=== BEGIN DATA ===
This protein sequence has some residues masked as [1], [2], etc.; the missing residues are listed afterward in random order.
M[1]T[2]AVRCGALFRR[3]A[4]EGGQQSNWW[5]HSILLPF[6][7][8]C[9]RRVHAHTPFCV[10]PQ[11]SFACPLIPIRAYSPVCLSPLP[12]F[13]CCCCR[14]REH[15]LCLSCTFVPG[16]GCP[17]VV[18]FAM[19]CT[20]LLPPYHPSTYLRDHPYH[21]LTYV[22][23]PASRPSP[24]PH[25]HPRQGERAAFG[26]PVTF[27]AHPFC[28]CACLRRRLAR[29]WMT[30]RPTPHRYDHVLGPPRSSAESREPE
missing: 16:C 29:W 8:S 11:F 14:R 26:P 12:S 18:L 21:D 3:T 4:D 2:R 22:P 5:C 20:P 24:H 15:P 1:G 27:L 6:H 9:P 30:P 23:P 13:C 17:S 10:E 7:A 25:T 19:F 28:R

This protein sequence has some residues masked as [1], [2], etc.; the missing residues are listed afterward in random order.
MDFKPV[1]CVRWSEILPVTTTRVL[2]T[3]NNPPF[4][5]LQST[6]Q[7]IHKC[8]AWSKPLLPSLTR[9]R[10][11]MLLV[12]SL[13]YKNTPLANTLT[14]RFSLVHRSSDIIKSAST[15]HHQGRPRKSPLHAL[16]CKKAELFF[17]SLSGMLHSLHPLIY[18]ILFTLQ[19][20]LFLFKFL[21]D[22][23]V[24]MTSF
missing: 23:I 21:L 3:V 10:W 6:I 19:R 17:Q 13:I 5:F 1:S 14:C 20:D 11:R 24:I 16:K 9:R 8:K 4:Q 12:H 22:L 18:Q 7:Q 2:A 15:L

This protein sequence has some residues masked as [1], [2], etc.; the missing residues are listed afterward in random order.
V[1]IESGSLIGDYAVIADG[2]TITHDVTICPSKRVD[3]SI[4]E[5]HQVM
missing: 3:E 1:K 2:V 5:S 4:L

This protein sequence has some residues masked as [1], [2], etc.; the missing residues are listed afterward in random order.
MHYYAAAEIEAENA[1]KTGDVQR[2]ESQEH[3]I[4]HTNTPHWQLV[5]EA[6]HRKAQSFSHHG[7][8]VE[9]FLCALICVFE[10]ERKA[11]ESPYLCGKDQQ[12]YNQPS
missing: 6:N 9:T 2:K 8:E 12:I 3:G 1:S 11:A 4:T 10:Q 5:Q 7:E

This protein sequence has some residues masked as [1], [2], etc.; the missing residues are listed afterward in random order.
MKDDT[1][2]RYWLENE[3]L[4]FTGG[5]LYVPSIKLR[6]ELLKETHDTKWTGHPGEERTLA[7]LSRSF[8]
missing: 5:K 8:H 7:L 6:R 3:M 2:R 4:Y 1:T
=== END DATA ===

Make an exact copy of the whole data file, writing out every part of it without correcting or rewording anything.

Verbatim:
This protein sequence has some residues masked as [1], [2], etc.; the missing residues are listed afterward in random order.
M[1]T[2]AVRCGALFRR[3]A[4]EGGQQSNWW[5]HSILLPF[6][7][8]C[9]RRVHAHTPFCV[10]PQ[11]SFACPLIPIRAYSPVCLSPLP[12]F[13]CCCCR[14]REH[15]LCLSCTFVPG[16]GCP[17]VV[18]FAM[19]CT[20]LLPPYHPSTYLRDHPYH[21]LTYV[22][23]PASRPSP[24]PH[25]HPRQGERAAFG[26]PVTF[27]AHPFC[28]CACLRRRLAR[29]WMT[30]RPTPHRYDHVLGPPRSSAESREPE
missing: 16:C 29:W 8:S 11:F 14:R 26:P 12:S 18:L 21:D 3:T 4:D 2:R 22:P 5:C 20:P 24:H 15:P 1:G 27:L 6:H 9:P 30:P 23:P 13:C 17:S 10:E 7:A 25:T 19:F 28:R

This protein sequence has some residues masked as [1], [2], etc.; the missing residues are listed afterward in random order.
MDFKPV[1]CVRWSEILPVTTTRVL[2]T[3]NNPPF[4][5]LQST[6]Q[7]IHKC[8]AWSKPLLPSLTR[9]R[10][11]MLLV[12]SL[13]YKNTPLANTLT[14]RFSLVHRSSDIIKSAST[15]HHQGRPRKSPLHAL[16]CKKAELFF[17]SLSGMLHSLHPLIY[18]ILFTLQ[19][20]LFLFKFL[21]D[22][23]V[24]MTSF
missing: 23:I 21:L 3:V 10:W 6:I 19:R 17:Q 13:I 5:F 1:S 14:C 20:D 11:R 24:I 16:K 9:R 8:K 4:Q 12:H 22:L 18:Q 7:Q 2:A 15:L

This protein sequence has some residues masked as [1], [2], etc.; the missing residues are listed afterward in random order.
V[1]IESGSLIGDYAVIADG[2]TITHDVTICPSKRVD[3]SI[4]E[5]HQVM
missing: 3:E 1:K 2:V 5:S 4:L

This protein sequence has some residues masked as [1], [2], etc.; the missing residues are listed afterward in random order.
MHYYAAAEIEAENA[1]KTGDVQR[2]ESQEH[3]I[4]HTNTPHWQLV[5]EA[6]HRKAQSFSHHG[7][8]VE[9]FLCALICVFE[10]ERKA[11]ESPYLCGKDQQ[12]YNQPS
missing: 6:N 9:T 2:K 8:E 12:I 3:G 1:S 11:A 4:T 10:Q 5:Q 7:E

This protein sequence has some residues masked as [1], [2], etc.; the missing residues are listed afterward in random order.
MKDDT[1][2]RYWLENE[3]L[4]FTGG[5]LYVPSIKLR[6]ELLKETHDTKWTGHPGEERTLA[7]LSRSF[8]
missing: 5:K 8:H 7:L 6:R 3:M 2:R 4:Y 1:T